Since 1996 Tom Cruise has been pumping out Mission: Impossible movies of varying quality, but unlike many franchises, this one didn’t really start picking up steam until it’s latter entries. Throughout the many entries in this franchise Cruise decided that for each one he wanted a different director so that each movie would stylistically be different from the last, and while this proved to be a very interesting exercise to watch play out, it made the overarching story of the franchise far weaker. Tom Cruise as Ethan Hunt ranged from a James Bond type womanizer, to the everyman hero comparable to the likes of John McClane in Die Hard. However, this all changed when Cruise brought on writer/director Christopher McQuarrie.
McQuarrie entered the franchise during the 4th entry in the series, Mission: Impossible - Ghost Protocol, doing rewrites, as more often than not these movies entered production with outlines for setpieces rather than a finished script. Cruise being impressed by the work McQuarrie had done with Ghost Protocol, decided that the next installment, Mission: Impossible - Rogue Nation, would be directed by McQuarrie. Prior to Rogue Nation there weren’t too many throughlines in terms of narrative from movie to movie, but with McQuarrie in the director’s chair, that all changed.
McQuarrie came on and for the first time in the franchise, established narrative throughlines, and clear characterization for the ensemble that would stay mostly the same in his entries. The biggest task that faced McQuarrie was that they still were going into production without a finished script, so iterations of where the story would go came to him while continuing to write during production, on-set, and most importantly in the editing process. Mission: Impossible - Rogue Nation, went on to receive a good deal of critical claim while also being hailed as a clear direction for the franchise storywise. This led to McQuarrie making history in the franchise and helming a second film. The next film he made was, Mission: Impossible - Fallout.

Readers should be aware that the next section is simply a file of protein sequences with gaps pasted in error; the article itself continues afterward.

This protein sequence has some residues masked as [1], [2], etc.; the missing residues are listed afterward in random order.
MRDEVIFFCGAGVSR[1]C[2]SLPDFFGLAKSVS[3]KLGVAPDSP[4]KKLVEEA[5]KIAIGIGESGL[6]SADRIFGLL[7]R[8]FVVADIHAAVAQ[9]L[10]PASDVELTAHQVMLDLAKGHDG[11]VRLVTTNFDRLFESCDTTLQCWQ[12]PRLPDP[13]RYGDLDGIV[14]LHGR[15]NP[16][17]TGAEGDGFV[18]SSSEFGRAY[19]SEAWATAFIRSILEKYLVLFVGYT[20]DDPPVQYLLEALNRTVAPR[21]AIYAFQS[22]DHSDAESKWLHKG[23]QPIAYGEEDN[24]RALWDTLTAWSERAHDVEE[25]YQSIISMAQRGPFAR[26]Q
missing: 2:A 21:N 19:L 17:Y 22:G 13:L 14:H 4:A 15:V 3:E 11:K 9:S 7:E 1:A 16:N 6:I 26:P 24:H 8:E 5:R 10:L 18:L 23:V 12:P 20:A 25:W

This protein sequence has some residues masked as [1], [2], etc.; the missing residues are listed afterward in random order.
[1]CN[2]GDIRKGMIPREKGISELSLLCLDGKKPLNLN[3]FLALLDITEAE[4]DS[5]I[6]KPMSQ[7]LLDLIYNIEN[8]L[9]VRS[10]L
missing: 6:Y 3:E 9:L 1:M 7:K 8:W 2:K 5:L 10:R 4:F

Mission: Impossible - Fallout’s editing is an absolute sight to behold. This film moves at a pace that never lags, with a constant urgency only stopping when it is absolutely necessary. The action is insane, but never at one point loses clarity. McQuarrie opts for a very classical style with blends of the best of contemporary filmmaking here and it absolutely works to this movie’s favor. In the action scenes clarity is never sacrified for the sensation of action. McQuarrie edits and shoots to truly capture the insane stunts with clarity, and letting the absolute insanity of what’s going on to create energy. It’s frenetic, but never confusing to watch.
As I mentioned before, McQuarrie cares about story as much as he cares about the technical proficiency of his films, and that can bee seen in how patient the editing can be. McQuarrie isn’t afraid to hold on moments that need the weight that they deserve. A big part of this movie is Cruise’s character grappling with the morality of what he is doing. Much of this manifests in dream sequences, that take their time. Shot length during action while longer than most action movies, is still pretty short (aside from the skydiving setpiece that is an unbroken take of action), but during moments of drama McQuarrie is not afraid to let a shot linger. The opening scene is beautifully haunting for this very reason. We see Ethan in a dream where he decides to lead a domestic life, that leads to global catastrophe. The camera floats in on a steadicam, establishing a sense of surrealism and making this moment offput you in the same way that it does to our protagonist.
The editing always prioritizes story and character. Even in the action sequences, shots are composed and edited to keep the focus on characters and the obstacles they’re overcoming. Pure spectacle is never prioritized. During the film’s car chase, motorcycle chase, and helicopter chase we are always cutting back to the cockpit, to show reactions from our protagonist Ethan Hunt. We’re shown these small character moments to flesh out who they are, and see how they are dealing with the task at hand.
I could talk about almost every single scene in this movie on this level. It’s an absolute marvel to watch play out and shows an incredible maturity from Christopher McQuarrie in the director’s chair. Almost every choice is there to serve what is most important to him, the story. He cuts his movie with editor Eddie Hamiltion with a precision not often scene in blockbuster action today. When listening to McQuarrie and Hamilton talk about the process of editing in their individual commentaries for the film, they echo a sentiment that clearly defines why these movies are able to work even with their style of production. No shot or sequence is sacred, if it doesn’t serve the story being told, it can be cut from the edit. Story is king always, and this movie’s editing shows that in spades.